I put on an old pair of jean this morning, and when I put my hand in the pocket, I found a dollar! Cool! When I was working in my previous school I wore a suit to work every day. But now, I usually wear jeans. When I get home from work, I get changed. I take off my work clothes and put on sweatpants so I can relax.
For today’s free English Lesson, we are going to look at 5 everyday verbs that we used to talk about dressing; put on, wear, take off, get dressed, get changed. Have a look at the paragraph above and then check the lesson:
Put on is an action verb. Put on shows the action of putting clothes on your body. You put on everything: Put on shoes, put on a hat, put on makeup, etc.
- I put on an old pair of jeans this morning.
- I put on my hat before leaving the house.
- Jack said he put on pajamas when he got home and went right to bed.
Wear is a stative verb. Wear shows the state or condition or situation of having clothes on your body.
- Previously, I wore a suit to work every day
- Do you like to wear boots?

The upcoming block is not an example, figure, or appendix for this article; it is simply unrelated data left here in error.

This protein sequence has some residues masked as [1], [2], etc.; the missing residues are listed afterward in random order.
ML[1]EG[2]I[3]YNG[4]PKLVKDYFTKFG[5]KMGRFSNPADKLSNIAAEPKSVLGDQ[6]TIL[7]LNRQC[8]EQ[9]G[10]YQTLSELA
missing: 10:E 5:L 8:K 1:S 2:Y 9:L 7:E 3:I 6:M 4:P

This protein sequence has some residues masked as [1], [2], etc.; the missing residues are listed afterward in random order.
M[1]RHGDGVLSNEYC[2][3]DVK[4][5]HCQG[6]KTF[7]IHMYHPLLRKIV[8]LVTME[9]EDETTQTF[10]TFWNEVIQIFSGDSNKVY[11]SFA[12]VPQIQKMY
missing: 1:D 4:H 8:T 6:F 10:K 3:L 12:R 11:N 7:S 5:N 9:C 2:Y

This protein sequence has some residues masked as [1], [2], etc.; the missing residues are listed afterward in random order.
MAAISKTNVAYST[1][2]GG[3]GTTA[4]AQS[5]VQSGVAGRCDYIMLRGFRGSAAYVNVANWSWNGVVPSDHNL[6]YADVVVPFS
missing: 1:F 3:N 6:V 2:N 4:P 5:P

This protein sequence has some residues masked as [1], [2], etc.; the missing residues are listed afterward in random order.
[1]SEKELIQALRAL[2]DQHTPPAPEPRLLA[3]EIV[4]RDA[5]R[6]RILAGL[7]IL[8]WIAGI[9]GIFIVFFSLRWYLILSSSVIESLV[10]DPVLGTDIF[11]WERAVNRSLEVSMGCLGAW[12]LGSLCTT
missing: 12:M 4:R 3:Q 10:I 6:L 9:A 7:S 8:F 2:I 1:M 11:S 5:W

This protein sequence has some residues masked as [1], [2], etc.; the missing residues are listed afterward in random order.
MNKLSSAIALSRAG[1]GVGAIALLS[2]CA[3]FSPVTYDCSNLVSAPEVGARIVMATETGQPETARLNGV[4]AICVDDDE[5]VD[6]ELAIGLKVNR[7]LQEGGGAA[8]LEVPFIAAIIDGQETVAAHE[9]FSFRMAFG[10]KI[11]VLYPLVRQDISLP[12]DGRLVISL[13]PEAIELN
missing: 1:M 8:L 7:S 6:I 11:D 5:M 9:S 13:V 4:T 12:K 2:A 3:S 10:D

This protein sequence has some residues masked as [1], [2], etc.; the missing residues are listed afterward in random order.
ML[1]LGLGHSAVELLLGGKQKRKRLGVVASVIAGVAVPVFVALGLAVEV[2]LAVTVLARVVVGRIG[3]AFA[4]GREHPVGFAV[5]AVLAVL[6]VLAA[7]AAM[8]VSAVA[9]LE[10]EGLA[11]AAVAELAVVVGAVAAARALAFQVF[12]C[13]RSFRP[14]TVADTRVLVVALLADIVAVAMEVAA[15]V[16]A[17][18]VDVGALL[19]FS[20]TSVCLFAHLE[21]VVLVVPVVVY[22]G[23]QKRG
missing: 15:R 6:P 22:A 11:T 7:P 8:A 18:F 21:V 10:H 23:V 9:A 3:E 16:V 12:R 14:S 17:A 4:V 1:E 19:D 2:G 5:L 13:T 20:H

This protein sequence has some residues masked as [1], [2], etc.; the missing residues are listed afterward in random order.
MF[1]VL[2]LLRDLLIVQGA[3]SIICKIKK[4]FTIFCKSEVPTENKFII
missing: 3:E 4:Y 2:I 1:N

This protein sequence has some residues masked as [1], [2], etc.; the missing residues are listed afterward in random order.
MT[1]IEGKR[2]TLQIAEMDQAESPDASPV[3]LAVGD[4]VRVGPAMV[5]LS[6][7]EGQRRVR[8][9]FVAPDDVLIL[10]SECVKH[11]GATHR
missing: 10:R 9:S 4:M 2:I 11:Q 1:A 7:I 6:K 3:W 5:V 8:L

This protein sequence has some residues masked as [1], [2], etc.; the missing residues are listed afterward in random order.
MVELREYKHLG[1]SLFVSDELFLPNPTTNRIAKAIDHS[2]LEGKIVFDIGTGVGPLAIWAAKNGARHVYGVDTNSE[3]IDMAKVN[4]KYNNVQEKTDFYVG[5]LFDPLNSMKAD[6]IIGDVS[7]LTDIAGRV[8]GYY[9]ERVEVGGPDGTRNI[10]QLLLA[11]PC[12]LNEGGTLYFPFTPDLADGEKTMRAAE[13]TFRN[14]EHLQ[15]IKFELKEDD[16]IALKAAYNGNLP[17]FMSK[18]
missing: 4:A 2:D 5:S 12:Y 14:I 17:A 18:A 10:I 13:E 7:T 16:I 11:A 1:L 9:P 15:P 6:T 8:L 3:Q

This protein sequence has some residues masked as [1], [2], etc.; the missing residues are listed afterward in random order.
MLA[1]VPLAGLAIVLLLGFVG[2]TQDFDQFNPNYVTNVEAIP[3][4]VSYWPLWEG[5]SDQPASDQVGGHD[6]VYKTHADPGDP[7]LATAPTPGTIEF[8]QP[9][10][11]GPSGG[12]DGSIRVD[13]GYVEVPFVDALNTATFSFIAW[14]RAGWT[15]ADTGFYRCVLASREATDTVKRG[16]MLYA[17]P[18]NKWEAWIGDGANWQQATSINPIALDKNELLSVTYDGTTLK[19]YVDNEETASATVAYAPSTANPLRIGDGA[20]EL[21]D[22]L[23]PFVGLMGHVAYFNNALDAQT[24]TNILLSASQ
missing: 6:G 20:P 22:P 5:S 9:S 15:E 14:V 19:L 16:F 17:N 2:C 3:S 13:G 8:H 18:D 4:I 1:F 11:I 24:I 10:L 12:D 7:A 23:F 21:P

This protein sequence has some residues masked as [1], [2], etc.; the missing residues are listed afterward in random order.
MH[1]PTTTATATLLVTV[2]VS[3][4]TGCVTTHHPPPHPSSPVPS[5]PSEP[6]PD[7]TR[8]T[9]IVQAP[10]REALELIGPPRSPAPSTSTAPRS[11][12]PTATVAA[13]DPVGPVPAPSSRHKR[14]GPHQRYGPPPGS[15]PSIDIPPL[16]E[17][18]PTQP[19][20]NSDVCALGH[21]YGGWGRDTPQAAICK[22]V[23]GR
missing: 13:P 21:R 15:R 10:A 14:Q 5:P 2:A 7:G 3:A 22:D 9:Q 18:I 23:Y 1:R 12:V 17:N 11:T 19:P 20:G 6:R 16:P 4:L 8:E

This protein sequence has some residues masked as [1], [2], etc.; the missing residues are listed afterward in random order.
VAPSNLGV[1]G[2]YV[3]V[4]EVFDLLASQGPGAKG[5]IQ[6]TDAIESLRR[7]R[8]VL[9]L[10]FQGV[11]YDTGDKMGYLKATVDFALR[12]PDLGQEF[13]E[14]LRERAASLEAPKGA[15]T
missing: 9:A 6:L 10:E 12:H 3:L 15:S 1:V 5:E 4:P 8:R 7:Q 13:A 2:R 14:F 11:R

- I think Jenny wears too much makeup.
Take off is an action verb. Take off shows the action of removing clothes from your body. Like put on, you take off everything: Take off shoes, take off a hat, take off makeup, etc.
- I take off my work clothes and put on sweatpants
- Please take off your shoes when you enter the house.
- Jack said he took off his suit when he got home.
Get dressed is an action verb and means to dress. In American English, get dressed is more common than to dress, but the meaning is the same:
- I usually get dressed for work after breakfast. It means, I usually dress for work after breakfast.
- Hurry up and get dressed, we have to leave in fifteen minutes.
- It generally takes her an hour to get dressed and leave the house!
Get changed is an action verb and means to change your clothes.
- When I get home from work, I get changed.
- The nurse gets changed when she reaches the hospital.
- I want to get changed and relax!